Enclustra FPGA Solutions | Low-Latency 4k Medical Endoscopy |

Low-Latency 4k Medical Endoscopy


With the development of technology, medical imaging, one of the major achievements of science and technology, has been used in a variety of applications in the field of non-invasive diagnosis and treatment. One such application is endoscopy, which became more widespread in the 1990s when it became possible to transmit images to a monitor using a charge-coupled device. To help doctors better identify and locate lesions, manufacturers have continued to increase the resolution of endoscopes, with the resolution of human medical endoscopes gradually evolving from 1080p to today’s 4K.

In addition, fluorescence and 3D technologies have been creatively incorporated to help doctors diagnose the human body more accurately and perform procedures. A few days ago, the Ministry of Industry and Information Technology in the “Medical Equipment Industry Development Plan (2021-2025)” the focus on medical equipment development, breakthrough direction for detailed planning, which includes a focus on breakthroughs in medical endoscopes and other diagnostic imaging equipment strategic objectives.


The maximum image latency allowed for endoscopic applications in a clinical session is between 50 and 150 milliseconds. However, for surgical procedures, endoscopes need to respond in real-time or near real-time while performing functions such as image correction, color noise restoration, edge enhancement, scaling, etc.

Additionally, the terminal for this application should be as small as possible, with the display having 4K definition, 3D, fluorescence and support for SDI/HDMI interfaces. 4K requires only one HD camera, while fluorescence and 3D each require an additional HD camera, which also poses a challenge in terms of core board resources, data transfer and processing rates, and algorithmic efficiency.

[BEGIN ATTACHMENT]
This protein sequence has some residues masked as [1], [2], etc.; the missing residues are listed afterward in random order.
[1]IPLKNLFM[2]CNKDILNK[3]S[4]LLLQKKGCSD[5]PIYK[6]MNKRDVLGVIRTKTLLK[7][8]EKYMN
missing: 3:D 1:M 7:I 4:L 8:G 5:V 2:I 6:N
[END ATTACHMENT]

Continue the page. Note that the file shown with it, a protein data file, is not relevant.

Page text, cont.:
The endoscopic system with Enclustra FPGA SoC as the core technology can do real-time 4K video streaming. 4K image sensors are responsible for capturing the image information, while the signal processing of the image is done by Enclustra’s Mercury+ XU8 FPGA (SoC) module.

The captured video stream is fed into the Mercury+ XU8 FPGA (SoC) module for image pre-processing, and the processed high-definition images are then presented to the surgeon on a high-definition monitor via a display interface via the image management and storage unit.

The Mercury+ XU8 core boards, which have long occupied the AMD homepage, are available in XCZU4CG, XCZU5EV, and XCZU7EV models. Users can choose a higher-end model when more resources are needed, making upgrading simple and convenient.

Mercury+ XU8 SoM

Block Diagram

In addition to the Enclustra Mercury+ XU8 FPGA (SoC), other SoCs can be considered for this application, such as the Mercury+ XU5, and Mercury+ XU9.

The use of the Enclustra Mercury+ XU8 FPGA (SoC) module enables a high degree of hardware system integration, significantly reducing development time. At the same time, by supporting a variety of peripheral interfaces, future feature updates and expansions can be realized more quickly and easily.

Thanks to Enclustra’s large product portfolio, users can choose from a wide range of core board modules in the AMD Kintex-7, Zynq-7000, and Zynq Ultrascale+ MPSoC series. Enclustra’s core board modules are pin-compatible with most of the other core boards in its family (Mars, Mercury, Andromeda), which means that users can also plan a clear upgrade path, minimize the amount of work involved in upgrading, and even change the core board model on an ad-hoc basis during the course of project development.

Enclustra’s FPGA core board modules have a minimum expected lifecycle of 10 years or more, and the hardware is designed with a focus on future-proof availability and performance, with all products available for long-term delivery.

System on Modules